While some schools around the state have used the state’s waiver to reopen their campuses to PK-6 students while the local risk of infection is at its highest level, it’s worth noting that our School’s families are not broadly convinced that doing so is the right course of action. Among those who responded to our most recent survey, 51.8% of families with students in the grades currently served by the waiver (PK-6) would either not allow their child to return to campus instruction while the county is in the purple tier, or remain undecided about doing so, and 22% do not plan to permit their children to return to campus instruction even once Monterey County is in the red tier. Regardless of what happens in Monterey County, those feelings may soon change in response to national trends, which are now moving in the wrong direction.
How You Can Help
With this information in mind, those most eager for our return to campus instruction can help us reach that common goal by fully committing to the well-established behavioral pillars included in The Pirate Pledge. While our ultimate success may well depend on sweeping actions that only a federal government can take, we can each contribute in small but meaningful ways by remaining disciplined about wearing cloth masks, physical distancing, regular handwashing, and staying especially vigilant during holiday travel.
Beyond that, join us in advocating at the federal, state, and county level for more funding for contact tracing and genetic epidemiology, so that we can better understand emergent patterns of spread in the schools now providing campus instruction in high-risk areas, like Monterey County. Also, lend your support to surveillance testing and massive scale proactive testing. “If bars and restaurants are open and schools are closed,” writes Carl T. Bergstrom, a professor of biology at University of Washington who has emerged as a leading expert regarding the pandemic, “if fans fill stadiums but kindergarteners are on Zoom, if billions of dollars are waiting to be used on testing but we say that opening schools is too costly...we cannot pretend we are prioritizing education.”
Another way you can help prepare for our return, if you reside on the Monterey Peninsula or live within reasonable driving distance (including the greater San Francisco Bay Area and Southern California): click on this link in order to volunteer to host one or more (virus-free) boarding students later this spring, should we suddenly need to effect a short-term closure of the dormitories, or while those students make arrangements to return home if the duration of the closure is likely to be longer. At least 35 boarding families will need to identify such a local host in order to return for campus instruction. Your willingness to step up in this crucial way will be deeply appreciated by all concerned, help knit our world together at a tough time, and demonstrate your dedication to the values that make Stevenson the community that it has been, remains, and must always strive to be.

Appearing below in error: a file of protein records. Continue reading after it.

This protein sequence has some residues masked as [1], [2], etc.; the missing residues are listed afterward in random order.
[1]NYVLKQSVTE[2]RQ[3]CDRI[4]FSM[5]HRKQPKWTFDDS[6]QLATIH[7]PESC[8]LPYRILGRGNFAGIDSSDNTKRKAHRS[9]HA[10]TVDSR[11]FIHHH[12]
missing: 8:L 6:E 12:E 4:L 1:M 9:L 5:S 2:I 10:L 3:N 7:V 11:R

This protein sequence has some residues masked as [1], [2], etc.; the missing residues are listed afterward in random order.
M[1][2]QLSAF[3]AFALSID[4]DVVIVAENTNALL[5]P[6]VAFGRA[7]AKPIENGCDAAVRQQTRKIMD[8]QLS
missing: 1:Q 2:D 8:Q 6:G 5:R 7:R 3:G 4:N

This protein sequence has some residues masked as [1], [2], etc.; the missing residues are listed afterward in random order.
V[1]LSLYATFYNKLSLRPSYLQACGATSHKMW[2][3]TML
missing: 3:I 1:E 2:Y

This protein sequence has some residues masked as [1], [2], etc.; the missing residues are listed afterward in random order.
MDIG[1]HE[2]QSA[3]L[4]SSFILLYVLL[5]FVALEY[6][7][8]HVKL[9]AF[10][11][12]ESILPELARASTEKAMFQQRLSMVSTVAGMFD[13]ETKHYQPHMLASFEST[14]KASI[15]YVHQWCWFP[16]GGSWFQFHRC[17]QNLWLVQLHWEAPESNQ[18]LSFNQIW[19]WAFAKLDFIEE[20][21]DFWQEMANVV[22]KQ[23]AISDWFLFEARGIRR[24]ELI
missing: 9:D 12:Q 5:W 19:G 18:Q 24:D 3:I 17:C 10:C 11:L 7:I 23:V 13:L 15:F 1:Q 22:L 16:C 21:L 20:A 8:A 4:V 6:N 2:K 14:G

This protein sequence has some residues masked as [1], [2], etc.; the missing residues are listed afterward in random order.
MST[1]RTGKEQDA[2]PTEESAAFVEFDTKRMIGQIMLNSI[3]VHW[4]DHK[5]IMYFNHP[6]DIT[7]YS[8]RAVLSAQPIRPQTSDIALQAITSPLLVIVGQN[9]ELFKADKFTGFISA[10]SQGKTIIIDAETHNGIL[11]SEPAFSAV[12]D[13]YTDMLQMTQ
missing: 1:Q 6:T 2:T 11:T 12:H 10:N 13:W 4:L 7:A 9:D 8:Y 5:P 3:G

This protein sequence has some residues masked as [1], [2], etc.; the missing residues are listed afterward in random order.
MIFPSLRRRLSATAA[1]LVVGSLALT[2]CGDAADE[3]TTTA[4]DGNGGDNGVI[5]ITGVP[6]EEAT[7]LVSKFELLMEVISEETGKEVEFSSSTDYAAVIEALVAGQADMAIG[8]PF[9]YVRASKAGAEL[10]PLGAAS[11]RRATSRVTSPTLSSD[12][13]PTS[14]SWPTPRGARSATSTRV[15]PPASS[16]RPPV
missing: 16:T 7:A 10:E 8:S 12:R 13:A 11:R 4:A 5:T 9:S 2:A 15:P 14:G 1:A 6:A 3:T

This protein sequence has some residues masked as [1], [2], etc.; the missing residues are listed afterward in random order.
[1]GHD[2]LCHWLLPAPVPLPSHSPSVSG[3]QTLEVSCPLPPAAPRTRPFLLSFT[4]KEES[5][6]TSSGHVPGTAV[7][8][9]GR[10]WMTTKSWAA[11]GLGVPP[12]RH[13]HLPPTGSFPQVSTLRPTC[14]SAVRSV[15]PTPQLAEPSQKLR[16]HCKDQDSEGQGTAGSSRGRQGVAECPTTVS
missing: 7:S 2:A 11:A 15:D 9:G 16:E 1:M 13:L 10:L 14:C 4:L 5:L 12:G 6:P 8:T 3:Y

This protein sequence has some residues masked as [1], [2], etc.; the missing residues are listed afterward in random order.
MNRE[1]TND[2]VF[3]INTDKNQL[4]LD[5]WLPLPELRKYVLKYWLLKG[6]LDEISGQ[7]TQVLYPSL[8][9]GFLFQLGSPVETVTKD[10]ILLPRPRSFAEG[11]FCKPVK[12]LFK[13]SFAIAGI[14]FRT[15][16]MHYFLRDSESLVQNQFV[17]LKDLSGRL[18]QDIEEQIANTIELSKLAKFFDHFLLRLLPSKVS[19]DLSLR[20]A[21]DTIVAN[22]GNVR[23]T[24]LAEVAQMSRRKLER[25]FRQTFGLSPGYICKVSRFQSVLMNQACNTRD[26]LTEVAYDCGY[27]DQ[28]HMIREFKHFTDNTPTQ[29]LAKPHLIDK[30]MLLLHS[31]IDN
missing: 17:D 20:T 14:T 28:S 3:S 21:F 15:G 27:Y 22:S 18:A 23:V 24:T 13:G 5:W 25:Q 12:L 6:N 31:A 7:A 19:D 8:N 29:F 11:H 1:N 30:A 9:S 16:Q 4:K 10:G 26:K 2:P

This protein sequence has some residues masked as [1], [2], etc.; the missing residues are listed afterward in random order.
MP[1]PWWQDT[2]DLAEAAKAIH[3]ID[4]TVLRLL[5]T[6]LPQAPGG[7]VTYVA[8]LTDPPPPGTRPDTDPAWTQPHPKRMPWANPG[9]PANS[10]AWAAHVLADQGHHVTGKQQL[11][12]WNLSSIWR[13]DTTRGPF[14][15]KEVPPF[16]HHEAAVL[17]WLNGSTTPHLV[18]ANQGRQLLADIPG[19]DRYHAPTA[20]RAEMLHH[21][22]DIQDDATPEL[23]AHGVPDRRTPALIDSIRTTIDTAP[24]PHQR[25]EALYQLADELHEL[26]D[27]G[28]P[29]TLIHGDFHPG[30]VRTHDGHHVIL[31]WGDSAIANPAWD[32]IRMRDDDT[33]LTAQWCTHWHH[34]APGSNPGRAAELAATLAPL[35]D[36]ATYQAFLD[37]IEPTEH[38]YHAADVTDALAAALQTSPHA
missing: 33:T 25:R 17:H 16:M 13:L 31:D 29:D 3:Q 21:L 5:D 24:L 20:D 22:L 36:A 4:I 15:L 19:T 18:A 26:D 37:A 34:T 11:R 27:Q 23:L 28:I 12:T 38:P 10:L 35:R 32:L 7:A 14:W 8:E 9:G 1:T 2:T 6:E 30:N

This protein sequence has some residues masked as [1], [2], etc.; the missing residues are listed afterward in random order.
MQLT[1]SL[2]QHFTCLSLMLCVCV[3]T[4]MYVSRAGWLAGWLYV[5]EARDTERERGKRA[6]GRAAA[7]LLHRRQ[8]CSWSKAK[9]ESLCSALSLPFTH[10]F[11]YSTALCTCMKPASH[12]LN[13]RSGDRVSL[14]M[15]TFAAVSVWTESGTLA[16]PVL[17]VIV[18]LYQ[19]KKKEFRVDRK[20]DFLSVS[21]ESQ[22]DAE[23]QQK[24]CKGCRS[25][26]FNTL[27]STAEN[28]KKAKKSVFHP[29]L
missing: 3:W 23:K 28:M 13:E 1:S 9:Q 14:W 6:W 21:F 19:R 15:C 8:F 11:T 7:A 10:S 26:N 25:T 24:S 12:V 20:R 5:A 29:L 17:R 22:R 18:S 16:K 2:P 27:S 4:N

Practicing Optimism in Adversity
Our hard times teach us that being human is something we are meant to do together, and that to practice optimism in adversity is an act of courage. That said, to invite optimism these days is to perhaps seem disingenuous, or worse, oblivious: to the broad impact of the pandemic, recession, systemic racism and the protests against it, the looming U.S. presidential election and its distressing energies, recent California wildfires, agonizing family bereavements that have befallen some in our extended community, and the struggles that some families face as they shepherd young students during remote instruction. No one has emerged unscathed by the events of the past eight months, and some in our community have been impacted in profound and even irrecoverable ways.
So where shall we look for hope free of delusion? Right here. While our students miss their friends and the sense of sanctuary our campuses provide, and look forward to regaining the liberty to live without pandemic-related restraints or fear, many are discovering inner reserves of discipline and building their capacity for self-advocacy as learners. Though our teachers miss the daily joy of bearing witness to their students’ growth in person, their commitment and morale remain admirably strong. You are as eager as your fellow Pirate families and we are to have all of the children back on campus, savoring all the moments that make the School so special, but also generally recognize the need to prioritize safety, social responsibility, and learning quality in relation to other competing values—especially while there is still so much that remains unknown about the transmission and long-term effects of the virus on those who recover from it.